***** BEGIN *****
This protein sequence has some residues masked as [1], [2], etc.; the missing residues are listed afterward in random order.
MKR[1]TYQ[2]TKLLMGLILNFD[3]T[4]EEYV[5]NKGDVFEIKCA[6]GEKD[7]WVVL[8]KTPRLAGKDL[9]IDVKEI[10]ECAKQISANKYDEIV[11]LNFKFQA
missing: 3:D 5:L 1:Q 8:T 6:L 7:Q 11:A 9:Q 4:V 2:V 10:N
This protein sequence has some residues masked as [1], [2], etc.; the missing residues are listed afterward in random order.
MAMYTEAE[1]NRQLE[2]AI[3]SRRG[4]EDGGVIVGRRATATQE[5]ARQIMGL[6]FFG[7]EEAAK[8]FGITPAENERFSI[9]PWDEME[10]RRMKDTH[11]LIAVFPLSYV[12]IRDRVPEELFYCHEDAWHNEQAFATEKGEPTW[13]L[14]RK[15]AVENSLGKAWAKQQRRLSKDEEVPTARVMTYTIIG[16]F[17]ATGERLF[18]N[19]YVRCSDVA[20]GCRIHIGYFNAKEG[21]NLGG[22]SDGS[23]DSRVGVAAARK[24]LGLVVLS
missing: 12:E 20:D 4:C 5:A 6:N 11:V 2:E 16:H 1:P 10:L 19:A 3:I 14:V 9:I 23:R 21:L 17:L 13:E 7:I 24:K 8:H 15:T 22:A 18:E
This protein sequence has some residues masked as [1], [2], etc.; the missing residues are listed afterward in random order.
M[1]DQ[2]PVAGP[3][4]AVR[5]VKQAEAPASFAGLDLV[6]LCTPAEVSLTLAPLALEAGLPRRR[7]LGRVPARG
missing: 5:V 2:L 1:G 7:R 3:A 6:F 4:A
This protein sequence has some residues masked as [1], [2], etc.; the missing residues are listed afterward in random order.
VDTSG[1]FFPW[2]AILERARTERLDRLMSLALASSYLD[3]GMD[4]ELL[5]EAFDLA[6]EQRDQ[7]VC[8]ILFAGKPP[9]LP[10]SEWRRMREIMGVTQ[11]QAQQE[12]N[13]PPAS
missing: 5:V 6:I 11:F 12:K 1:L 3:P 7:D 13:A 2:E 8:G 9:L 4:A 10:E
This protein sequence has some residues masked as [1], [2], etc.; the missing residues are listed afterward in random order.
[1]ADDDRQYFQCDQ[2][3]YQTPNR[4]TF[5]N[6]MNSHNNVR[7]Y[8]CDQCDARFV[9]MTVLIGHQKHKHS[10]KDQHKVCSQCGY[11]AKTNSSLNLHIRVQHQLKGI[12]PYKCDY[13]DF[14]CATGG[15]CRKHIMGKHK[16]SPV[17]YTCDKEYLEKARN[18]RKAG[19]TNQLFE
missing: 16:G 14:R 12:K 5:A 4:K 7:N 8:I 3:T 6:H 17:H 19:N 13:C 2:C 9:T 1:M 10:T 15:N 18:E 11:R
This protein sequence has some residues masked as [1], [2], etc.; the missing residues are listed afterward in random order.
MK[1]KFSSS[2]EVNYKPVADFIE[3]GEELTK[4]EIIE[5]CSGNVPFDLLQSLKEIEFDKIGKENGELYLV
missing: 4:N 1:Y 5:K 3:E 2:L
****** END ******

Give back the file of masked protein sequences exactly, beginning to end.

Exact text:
This protein sequence has some residues masked as [1], [2], etc.; the missing residues are listed afterward in random order.
MKR[1]TYQ[2]TKLLMGLILNFD[3]T[4]EEYV[5]NKGDVFEIKCA[6]GEKD[7]WVVL[8]KTPRLAGKDL[9]IDVKEI[10]ECAKQISANKYDEIV[11]LNFKFQA
missing: 3:D 5:L 1:Q 8:T 6:L 7:Q 11:A 9:Q 4:V 2:V 10:N
This protein sequence has some residues masked as [1], [2], etc.; the missing residues are listed afterward in random order.
MAMYTEAE[1]NRQLE[2]AI[3]SRRG[4]EDGGVIVGRRATATQE[5]ARQIMGL[6]FFG[7]EEAAK[8]FGITPAENERFSI[9]PWDEME[10]RRMKDTH[11]LIAVFPLSYV[12]IRDRVPEELFYCHEDAWHNEQAFATEKGEPTW[13]L[14]RK[15]AVENSLGKAWAKQQRRLSKDEEVPTARVMTYTIIG[16]F[17]ATGERLF[18]N[19]YVRCSDVA[20]GCRIHIGYFNAKEG[21]NLGG[22]SDGS[23]DSRVGVAAARK[24]LGLVVLS
missing: 12:E 20:D 4:C 5:A 6:N 11:V 2:E 16:H 1:P 10:L 19:A 3:I 14:V 9:I 23:R 21:L 17:L 13:E 7:I 24:K 8:H 15:T 22:A 18:E
This protein sequence has some residues masked as [1], [2], etc.; the missing residues are listed afterward in random order.
M[1]DQ[2]PVAGP[3][4]AVR[5]VKQAEAPASFAGLDLV[6]LCTPAEVSLTLAPLALEAGLPRRR[7]LGRVPARG
missing: 5:V 2:L 1:G 7:R 3:A 6:F 4:A
This protein sequence has some residues masked as [1], [2], etc.; the missing residues are listed afterward in random order.
VDTSG[1]FFPW[2]AILERARTERLDRLMSLALASSYLD[3]GMD[4]ELL[5]EAFDLA[6]EQRDQ[7]VC[8]ILFAGKPP[9]LP[10]SEWRRMREIMGVTQ[11]QAQQE[12]N[13]PPAS
missing: 5:V 6:I 11:F 12:K 1:L 3:P 7:D 13:A 2:E 8:G 9:L 4:A 10:E
This protein sequence has some residues masked as [1], [2], etc.; the missing residues are listed afterward in random order.
[1]ADDDRQYFQCDQ[2][3]YQTPNR[4]TF[5]N[6]MNSHNNVR[7]Y[8]CDQCDARFV[9]MTVLIGHQKHKHS[10]KDQHKVCSQCGY[11]AKTNSSLNLHIRVQHQLKGI[12]PYKCDY[13]DF[14]CATGG[15]CRKHIMGKHK[16]SPV[17]YTCDKEYLEKARN[18]RKAG[19]TNQLFE
missing: 16:G 14:R 12:K 5:A 4:K 7:N 8:I 3:T 6:H 17:H 19:N 13:C 2:C 9:T 1:M 10:T 15:N 18:E 11:R
This protein sequence has some residues masked as [1], [2], etc.; the missing residues are listed afterward in random order.
MK[1]KFSSS[2]EVNYKPVADFIE[3]GEELTK[4]EIIE[5]CSGNVPFDLLQSLKEIEFDKIGKENGELYLV
missing: 4:N 1:Y 5:K 3:E 2:L